I subscribed to the digital versions of the New York Times and Wall Street Journal a few years ago when I found out that being a student meant I got discounted memberships - just $5 a month.
This fall, when I moved to Los Angeles, I also signed up to get the Saturday and Sunday editions of the Los Angeles Times delivered to my house. It's really cheap - $8 for three months - and I feel good about helping support a local institution (rather than using Apple News or something similar). Plus, their food coverage is really good, and has lots of interesting writers assigned to cover unusual topics.
Mostly, though, I really love reading a physical paper for an hour or so on the weekend. I like it partly because it keeps me away from my phone, where I can end up on doom-scrolling through social media, but I also like having a ritual that stays pretty consistent each week. Looking at so many ads is definitely a drawback, but even then sometimes I find something interesting - this week there was an ad for a kimchi store I'm going to try later this week!
I listen to a TON of podcasts - probably 2-3 hours per weekday, on average.
What I like about podcasts is that because I work at home, lots of parts of the day that would be filled with office or school interactions are pretty solitary. Listening to podcasts fills that time with at least the simulacrum of human social interaction, though of course it's not the same as, uh, being around real people!
My podcast listening is pretty stereotypical, I think. I listen to a few news/media shows, a handful of movie/television shows (including some "industry gossip" podcasts), and then - and I'm a little embarrassed to say this - a LOT of comedy and food (or comedy/food!) podcasts. What can I say, I like what I like!
I started listening to podcasts as a replacement for reading blog posts. I was a big fan of Google Reader, would basically comb all the blogs I read and aggregate them in one place. One feature I really like about podcasts is that they all "live" in one place in my phone, and it's easy for me to create a kind of "to-listen" queue on my phone, with each individual file "saving my place" when I stop listening.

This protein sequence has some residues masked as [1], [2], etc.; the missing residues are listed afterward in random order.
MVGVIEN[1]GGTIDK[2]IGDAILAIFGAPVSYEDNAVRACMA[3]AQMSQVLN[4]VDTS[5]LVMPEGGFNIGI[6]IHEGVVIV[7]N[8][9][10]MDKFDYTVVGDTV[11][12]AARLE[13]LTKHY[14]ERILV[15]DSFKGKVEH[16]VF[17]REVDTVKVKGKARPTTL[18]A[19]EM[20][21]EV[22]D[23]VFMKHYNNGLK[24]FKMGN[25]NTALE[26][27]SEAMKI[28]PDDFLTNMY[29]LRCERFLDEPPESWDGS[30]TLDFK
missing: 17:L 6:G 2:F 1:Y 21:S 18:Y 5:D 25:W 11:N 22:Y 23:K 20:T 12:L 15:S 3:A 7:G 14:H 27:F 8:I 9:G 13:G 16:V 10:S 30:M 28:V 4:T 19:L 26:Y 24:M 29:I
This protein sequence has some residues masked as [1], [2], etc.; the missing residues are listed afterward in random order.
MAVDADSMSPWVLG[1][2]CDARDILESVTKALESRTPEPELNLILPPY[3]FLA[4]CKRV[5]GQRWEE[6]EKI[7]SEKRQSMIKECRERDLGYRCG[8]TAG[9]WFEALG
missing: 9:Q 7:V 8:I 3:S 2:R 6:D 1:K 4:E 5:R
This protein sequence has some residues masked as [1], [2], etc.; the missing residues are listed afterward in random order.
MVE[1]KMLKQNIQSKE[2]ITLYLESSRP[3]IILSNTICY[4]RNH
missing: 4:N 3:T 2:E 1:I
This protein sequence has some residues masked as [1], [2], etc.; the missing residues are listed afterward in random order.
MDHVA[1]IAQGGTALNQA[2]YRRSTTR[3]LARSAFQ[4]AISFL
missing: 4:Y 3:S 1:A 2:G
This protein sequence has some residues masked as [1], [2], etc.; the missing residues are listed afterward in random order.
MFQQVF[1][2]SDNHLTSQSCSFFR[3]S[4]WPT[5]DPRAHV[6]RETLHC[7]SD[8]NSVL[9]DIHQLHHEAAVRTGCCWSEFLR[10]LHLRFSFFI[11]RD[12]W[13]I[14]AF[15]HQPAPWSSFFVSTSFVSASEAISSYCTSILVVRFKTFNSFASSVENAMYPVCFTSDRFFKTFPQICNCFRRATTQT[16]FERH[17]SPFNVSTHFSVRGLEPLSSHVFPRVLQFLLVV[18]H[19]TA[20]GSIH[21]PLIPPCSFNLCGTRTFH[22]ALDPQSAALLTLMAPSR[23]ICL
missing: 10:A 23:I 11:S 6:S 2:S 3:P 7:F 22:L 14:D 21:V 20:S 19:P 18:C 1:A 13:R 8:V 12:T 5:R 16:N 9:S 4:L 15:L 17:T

I recently signed up for YouTube TV - or, more accurately, I got my parents to give me their YouTube TV password.
I have access to Netflix and Amazon Prime normally, but I wanted a way to watch live television - something about trying to pick something to watch from their huge libraries always tired me out and made me not want to pick anything.
I think you would call that a classic case of "analysis paralysis."
The biggest reason I wanted live TV access was to watch live sports - which, if you don't know, are almost impossibly complicated to figure out how to stream online. Different channels, services, regions, time zones, permissions - it's super complicated! And can be expensive.
What I like about YouTube TV is that it seems to generally carry most things. Which is perfect for me, the amateur sports viewer, though it might not be great for someone who was a Very Devoted Fan Of One Specific Team.
I also watched the first presidential debate this fall.
I did not enjoy watching it. But! It was nice to watch it on a TV that I could turn off when I wanted to be done - rather than on my laptop, where I would be more tempted to have it on while doing other things.